Where, Why and How Shipyard Asbestos Led to a Major U.S. Navy Health Crisis

Shipyard asbestos has led to a major health crisis for the U.S. Navy, with nearly one-third of all exposure-related cases of a rare cancer, called mesothelioma, being diagnosed in veterans of that military branch alone. Though malignant mesothelioma affects only around 3,000 Americans each year, the inordinately high percentage of navy vets within its relatively secluded reach raises a number of questions about the relationship between the military branch itself and the high levels of exposure to asbestos that active duty members received during the past century or so of enlistment.

The following informational article is designed to answer three very simple but equally important questions about shipyard asbestos and the consequences it has reaped amongst former members of the U.S. Navy.

Where were veterans exposed?

Veterans of the U.S. Navy were exposed to asbestos—a known toxin that is linked almost exclusively to mesothelioma, as well as other conditions like asbestosis—in virtually every shipyard and on virtually every ship belonging to or utilized by the military during the majority of the 21st century. Though exposure likely occurred even before the turn of that century, experts now pinpoint the peak of shipyard asbestos as occurring between the 1940s and 1970s—with much of the highest concentration of both usage and exposure corresponding with the years surrounding the major conflict periods between World War I and the Korean Conflict.

Because asbestos-containing products were used to build virtually every portion of navy ships during that time period, even non-combat veterans could have been heavily exposed. Cooks came into contact with asbestos in kitchens and mess halls, because it was frequently used to make insulation materials, ceiling tiles and cement or other types of flooring, just the same as those working in boiler and engine rooms worked alongside asbestos-containing instruments like gaskets and brake linings.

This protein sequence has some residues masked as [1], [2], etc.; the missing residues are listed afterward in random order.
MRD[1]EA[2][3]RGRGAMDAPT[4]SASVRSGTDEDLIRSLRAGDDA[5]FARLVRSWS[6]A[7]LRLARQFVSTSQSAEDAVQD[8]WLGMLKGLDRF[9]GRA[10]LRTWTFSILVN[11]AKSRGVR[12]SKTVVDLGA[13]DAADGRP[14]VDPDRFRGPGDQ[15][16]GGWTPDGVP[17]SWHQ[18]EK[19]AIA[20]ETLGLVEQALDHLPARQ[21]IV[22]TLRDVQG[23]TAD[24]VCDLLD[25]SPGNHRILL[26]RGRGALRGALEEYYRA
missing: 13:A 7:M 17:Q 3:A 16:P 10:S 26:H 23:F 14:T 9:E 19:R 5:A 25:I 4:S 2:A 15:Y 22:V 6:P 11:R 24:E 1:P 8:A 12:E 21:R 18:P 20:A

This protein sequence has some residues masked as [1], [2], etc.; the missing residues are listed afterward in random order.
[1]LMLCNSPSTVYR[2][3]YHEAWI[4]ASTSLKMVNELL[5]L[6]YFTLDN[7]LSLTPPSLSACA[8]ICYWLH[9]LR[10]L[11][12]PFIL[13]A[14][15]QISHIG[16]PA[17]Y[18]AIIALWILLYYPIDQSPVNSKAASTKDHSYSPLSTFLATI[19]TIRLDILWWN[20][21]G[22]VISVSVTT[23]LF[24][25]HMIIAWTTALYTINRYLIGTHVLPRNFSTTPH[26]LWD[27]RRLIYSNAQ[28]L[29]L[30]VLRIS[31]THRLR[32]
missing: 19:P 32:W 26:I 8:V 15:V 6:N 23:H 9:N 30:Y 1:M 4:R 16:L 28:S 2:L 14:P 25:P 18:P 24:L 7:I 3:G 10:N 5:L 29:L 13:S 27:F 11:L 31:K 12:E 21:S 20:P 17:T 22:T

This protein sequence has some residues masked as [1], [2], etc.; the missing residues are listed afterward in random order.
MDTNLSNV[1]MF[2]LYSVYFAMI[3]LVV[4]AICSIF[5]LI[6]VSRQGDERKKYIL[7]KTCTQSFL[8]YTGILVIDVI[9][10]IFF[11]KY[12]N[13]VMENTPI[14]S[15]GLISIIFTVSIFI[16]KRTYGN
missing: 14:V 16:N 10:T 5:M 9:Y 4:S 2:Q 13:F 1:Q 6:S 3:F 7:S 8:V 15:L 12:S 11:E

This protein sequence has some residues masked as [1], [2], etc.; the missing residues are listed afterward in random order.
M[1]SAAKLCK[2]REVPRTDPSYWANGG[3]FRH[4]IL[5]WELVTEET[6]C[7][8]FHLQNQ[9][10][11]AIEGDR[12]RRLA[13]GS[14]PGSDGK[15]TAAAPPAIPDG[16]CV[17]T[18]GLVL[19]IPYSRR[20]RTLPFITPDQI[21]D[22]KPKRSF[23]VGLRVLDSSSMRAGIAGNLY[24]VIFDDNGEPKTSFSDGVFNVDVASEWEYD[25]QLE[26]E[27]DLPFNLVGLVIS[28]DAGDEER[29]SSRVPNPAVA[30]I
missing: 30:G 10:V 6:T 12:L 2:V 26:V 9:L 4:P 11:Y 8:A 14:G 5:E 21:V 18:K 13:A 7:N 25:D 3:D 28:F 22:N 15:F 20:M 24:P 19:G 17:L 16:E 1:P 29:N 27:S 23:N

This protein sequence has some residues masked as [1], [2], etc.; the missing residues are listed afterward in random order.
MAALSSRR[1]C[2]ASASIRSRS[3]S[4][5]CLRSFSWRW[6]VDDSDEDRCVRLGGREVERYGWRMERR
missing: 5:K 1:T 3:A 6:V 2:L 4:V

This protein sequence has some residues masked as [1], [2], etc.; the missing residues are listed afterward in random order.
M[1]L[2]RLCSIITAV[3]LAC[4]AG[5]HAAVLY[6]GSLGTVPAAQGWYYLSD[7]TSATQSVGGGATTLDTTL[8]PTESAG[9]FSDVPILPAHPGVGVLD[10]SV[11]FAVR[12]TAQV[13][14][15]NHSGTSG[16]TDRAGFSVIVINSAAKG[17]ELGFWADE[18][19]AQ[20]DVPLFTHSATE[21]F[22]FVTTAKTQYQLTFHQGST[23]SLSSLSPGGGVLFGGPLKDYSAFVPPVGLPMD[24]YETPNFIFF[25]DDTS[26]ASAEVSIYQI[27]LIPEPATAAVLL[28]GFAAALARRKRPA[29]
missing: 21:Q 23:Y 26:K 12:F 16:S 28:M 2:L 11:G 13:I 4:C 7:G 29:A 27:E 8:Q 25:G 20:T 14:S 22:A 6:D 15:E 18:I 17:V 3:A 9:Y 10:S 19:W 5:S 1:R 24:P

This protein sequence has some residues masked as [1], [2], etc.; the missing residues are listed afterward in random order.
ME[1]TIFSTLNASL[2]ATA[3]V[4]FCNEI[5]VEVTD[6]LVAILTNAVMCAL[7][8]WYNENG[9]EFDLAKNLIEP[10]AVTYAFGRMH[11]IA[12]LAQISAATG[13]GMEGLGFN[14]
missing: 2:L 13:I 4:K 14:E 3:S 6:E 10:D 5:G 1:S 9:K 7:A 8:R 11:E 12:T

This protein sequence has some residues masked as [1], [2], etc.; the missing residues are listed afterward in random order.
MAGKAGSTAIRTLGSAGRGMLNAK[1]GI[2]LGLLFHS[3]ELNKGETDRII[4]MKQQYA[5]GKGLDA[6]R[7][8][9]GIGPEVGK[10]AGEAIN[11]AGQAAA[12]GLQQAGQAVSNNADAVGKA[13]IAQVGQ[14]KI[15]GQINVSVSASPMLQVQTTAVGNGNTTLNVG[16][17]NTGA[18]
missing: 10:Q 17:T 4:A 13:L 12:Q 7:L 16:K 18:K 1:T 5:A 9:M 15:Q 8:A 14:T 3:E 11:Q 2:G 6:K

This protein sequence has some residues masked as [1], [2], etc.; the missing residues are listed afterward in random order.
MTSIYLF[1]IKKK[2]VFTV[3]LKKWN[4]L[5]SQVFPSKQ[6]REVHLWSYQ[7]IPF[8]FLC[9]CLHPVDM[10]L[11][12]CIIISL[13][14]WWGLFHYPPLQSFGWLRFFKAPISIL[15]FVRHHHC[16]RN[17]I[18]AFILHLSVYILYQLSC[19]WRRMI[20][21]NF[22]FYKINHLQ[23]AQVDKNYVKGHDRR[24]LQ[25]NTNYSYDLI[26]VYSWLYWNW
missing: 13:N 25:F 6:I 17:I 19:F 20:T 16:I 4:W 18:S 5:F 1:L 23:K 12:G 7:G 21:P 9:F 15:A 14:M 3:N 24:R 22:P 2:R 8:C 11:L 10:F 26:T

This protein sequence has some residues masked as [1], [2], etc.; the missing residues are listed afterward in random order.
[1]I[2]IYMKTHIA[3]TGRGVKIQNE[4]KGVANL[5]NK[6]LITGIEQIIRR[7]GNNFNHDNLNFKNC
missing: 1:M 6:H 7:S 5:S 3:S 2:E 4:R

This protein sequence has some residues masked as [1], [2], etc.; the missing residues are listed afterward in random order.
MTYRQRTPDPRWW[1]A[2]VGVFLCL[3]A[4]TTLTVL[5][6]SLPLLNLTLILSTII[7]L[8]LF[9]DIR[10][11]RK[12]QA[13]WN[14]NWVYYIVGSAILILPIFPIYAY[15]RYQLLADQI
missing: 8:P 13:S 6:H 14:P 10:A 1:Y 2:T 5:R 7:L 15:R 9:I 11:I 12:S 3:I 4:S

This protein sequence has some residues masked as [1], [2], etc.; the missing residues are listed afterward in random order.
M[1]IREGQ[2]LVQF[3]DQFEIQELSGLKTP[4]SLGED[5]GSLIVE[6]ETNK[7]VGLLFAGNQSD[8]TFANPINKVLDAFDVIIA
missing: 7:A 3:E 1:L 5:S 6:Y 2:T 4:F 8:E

Why wasasbestos exposure so prevalent in Navy Shipyards?

Because asbestos, at the time of this heavy military usage, was being hailed as the ‘holy grail’ of the construction and manufacturing industries, it made sense that navy policy-makers had declared it the go-to choice of building materials for battleships. In fact, other branches of the military—including the army, coast guard and air force—had made similar decisions regarding the use of asbestos for constructing combat vehicles, as well as helicopters and jet planes. However, the navy was the only U.S. Military branch to actually mandate the use of asbestos as the required building material for any and all vessels being constructed by navy defense contractors.

How did shipyard asbestos cause mesothelioma and other illnesses?

Shipyard asbestos exposure presented the same kind of organ damage as any type of civilian exposure—through the ingestion or inhalation of the tiny fibers that actually make up asbestos products and give them their acclaimed properties of strength and heat resistance. True to once highly regarded form, those fibers are virtually indestructible, and once embedded inside the organs of their unknowing victims, impossible to remove. Over time, the unwelcome invaders cause damage that ultimately leads to tumor formation and the development of malignant cells. This process usually occurs over several decades and all while the victim is unaware and so unable to seek medical treatment until it is too late for any hope of survival—thus making mesothelioma a terminal and unequivocally tragic condition for millions of innocent veterans.

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